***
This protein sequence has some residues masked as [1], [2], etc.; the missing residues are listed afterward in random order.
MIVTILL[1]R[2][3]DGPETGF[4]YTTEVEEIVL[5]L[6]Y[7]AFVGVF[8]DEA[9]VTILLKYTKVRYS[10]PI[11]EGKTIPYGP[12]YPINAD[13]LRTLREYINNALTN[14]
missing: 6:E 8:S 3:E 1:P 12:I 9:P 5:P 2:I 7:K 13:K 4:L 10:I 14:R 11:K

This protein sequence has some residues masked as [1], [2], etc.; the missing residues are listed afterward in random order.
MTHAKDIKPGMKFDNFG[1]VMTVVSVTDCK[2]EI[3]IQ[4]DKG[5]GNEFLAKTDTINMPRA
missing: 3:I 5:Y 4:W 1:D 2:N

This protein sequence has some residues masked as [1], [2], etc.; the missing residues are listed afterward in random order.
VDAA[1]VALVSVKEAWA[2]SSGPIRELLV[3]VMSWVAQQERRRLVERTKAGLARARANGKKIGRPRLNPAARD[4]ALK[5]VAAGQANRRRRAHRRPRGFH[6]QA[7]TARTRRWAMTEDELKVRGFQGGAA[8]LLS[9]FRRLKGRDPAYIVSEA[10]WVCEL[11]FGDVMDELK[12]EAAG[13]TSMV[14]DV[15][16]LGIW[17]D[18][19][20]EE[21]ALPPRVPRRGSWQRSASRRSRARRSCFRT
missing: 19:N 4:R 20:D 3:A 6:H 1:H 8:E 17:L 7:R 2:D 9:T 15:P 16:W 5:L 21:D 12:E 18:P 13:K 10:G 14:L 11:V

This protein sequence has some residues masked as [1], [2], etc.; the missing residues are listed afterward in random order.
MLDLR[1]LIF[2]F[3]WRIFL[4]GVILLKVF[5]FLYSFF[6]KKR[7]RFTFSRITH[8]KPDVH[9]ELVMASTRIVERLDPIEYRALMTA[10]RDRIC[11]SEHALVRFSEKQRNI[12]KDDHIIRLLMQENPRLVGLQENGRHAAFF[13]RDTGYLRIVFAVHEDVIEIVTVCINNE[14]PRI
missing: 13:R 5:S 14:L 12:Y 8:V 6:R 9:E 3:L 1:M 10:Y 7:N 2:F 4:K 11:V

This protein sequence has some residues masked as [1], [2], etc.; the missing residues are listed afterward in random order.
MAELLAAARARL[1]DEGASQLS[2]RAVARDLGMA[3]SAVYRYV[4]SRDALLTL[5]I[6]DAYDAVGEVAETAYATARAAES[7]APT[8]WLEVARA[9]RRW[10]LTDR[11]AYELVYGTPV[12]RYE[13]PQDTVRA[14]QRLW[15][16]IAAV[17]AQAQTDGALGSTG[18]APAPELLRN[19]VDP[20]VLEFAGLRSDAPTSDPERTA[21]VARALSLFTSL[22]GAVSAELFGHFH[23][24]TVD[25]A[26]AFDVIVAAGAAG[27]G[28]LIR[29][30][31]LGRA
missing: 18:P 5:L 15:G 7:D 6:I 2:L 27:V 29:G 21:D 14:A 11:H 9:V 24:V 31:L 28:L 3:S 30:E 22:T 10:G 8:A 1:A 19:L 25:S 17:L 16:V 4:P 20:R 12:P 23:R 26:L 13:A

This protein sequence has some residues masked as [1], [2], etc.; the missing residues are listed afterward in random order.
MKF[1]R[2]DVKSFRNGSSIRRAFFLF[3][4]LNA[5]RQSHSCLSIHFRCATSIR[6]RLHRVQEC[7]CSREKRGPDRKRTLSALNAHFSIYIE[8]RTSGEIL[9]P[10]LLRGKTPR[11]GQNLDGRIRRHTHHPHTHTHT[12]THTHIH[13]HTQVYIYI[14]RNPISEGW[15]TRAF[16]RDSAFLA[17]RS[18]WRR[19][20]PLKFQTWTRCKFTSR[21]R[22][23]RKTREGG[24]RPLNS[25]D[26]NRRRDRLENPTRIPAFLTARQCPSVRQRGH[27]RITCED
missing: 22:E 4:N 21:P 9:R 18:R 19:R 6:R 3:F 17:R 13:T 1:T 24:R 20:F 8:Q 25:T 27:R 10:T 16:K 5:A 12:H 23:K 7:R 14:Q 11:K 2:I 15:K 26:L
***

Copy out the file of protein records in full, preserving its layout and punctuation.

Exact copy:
This protein sequence has some residues masked as [1], [2], etc.; the missing residues are listed afterward in random order.
MIVTILL[1]R[2][3]DGPETGF[4]YTTEVEEIVL[5]L[6]Y[7]AFVGVF[8]DEA[9]VTILLKYTKVRYS[10]PI[11]EGKTIPYGP[12]YPINAD[13]LRTLREYINNALTN[14]
missing: 6:E 8:S 3:E 1:P 12:I 9:P 5:P 2:I 7:K 13:K 4:L 10:I 14:R 11:K

This protein sequence has some residues masked as [1], [2], etc.; the missing residues are listed afterward in random order.
MTHAKDIKPGMKFDNFG[1]VMTVVSVTDCK[2]EI[3]IQ[4]DKG[5]GNEFLAKTDTINMPRA
missing: 3:I 5:Y 4:W 1:D 2:N

This protein sequence has some residues masked as [1], [2], etc.; the missing residues are listed afterward in random order.
VDAA[1]VALVSVKEAWA[2]SSGPIRELLV[3]VMSWVAQQERRRLVERTKAGLARARANGKKIGRPRLNPAARD[4]ALK[5]VAAGQANRRRRAHRRPRGFH[6]QA[7]TARTRRWAMTEDELKVRGFQGGAA[8]LLS[9]FRRLKGRDPAYIVSEA[10]WVCEL[11]FGDVMDELK[12]EAAG[13]TSMV[14]DV[15][16]LGIW[17]D[18][19][20]EE[21]ALPPRVPRRGSWQRSASRRSRARRSCFRT
missing: 19:N 4:R 20:D 3:A 6:H 1:H 8:E 17:L 7:R 2:D 9:T 15:P 16:W 5:L 21:D 12:E 18:P 13:K 10:G 14:L 11:V

This protein sequence has some residues masked as [1], [2], etc.; the missing residues are listed afterward in random order.
MLDLR[1]LIF[2]F[3]WRIFL[4]GVILLKVF[5]FLYSFF[6]KKR[7]RFTFSRITH[8]KPDVH[9]ELVMASTRIVERLDPIEYRALMTA[10]RDRIC[11]SEHALVRFSEKQRNI[12]KDDHIIRLLMQENPRLVGLQENGRHAAFF[13]RDTGYLRIVFAVHEDVIEIVTVCINNE[14]PRI
missing: 13:R 5:S 14:L 12:Y 8:V 6:R 9:E 3:L 1:M 10:Y 7:N 2:F 4:K 11:V

This protein sequence has some residues masked as [1], [2], etc.; the missing residues are listed afterward in random order.
MAELLAAARARL[1]DEGASQLS[2]RAVARDLGMA[3]SAVYRYV[4]SRDALLTL[5]I[6]DAYDAVGEVAETAYATARAAES[7]APT[8]WLEVARA[9]RRW[10]LTDR[11]AYELVYGTPV[12]RYE[13]PQDTVRA[14]QRLW[15][16]IAAV[17]AQAQTDGALGSTG[18]APAPELLRN[19]VDP[20]VLEFAGLRSDAPTSDPERTA[21]VARALSLFTSL[22]GAVSAELFGHFH[23][24]TVD[25]A[26]AFDVIVAAGAAG[27]G[28]LIR[29][30][31]LGRA
missing: 18:P 5:L 15:G 7:D 6:I 2:L 27:V 29:G 21:D 14:A 11:H 9:V 24:V 31:L 28:L 3:S 30:E 22:T 10:G 8:A 1:A 19:L 25:S 17:L 16:V 4:P 20:R 12:P 23:R 26:L 13:A

This protein sequence has some residues masked as [1], [2], etc.; the missing residues are listed afterward in random order.
MKF[1]R[2]DVKSFRNGSSIRRAFFLF[3][4]LNA[5]RQSHSCLSIHFRCATSIR[6]RLHRVQEC[7]CSREKRGPDRKRTLSALNAHFSIYIE[8]RTSGEIL[9]P[10]LLRGKTPR[11]GQNLDGRIRRHTHHPHTHTHT[12]THTHIH[13]HTQVYIYI[14]RNPISEGW[15]TRAF[16]RDSAFLA[17]RS[18]WRR[19][20]PLKFQTWTRCKFTSR[21]R[22][23]RKTREGG[24]RPLNS[25]D[26]NRRRDRLENPTRIPAFLTARQCPSVRQRGH[27]RITCED
missing: 22:E 4:N 21:P 9:R 18:R 19:R 6:R 3:F 17:R 13:T 1:T 24:R 20:F 8:Q 25:T 27:R 10:T 16:K 5:A 12:H 23:K 7:R 14:Q 11:K 2:I 15:K 26:L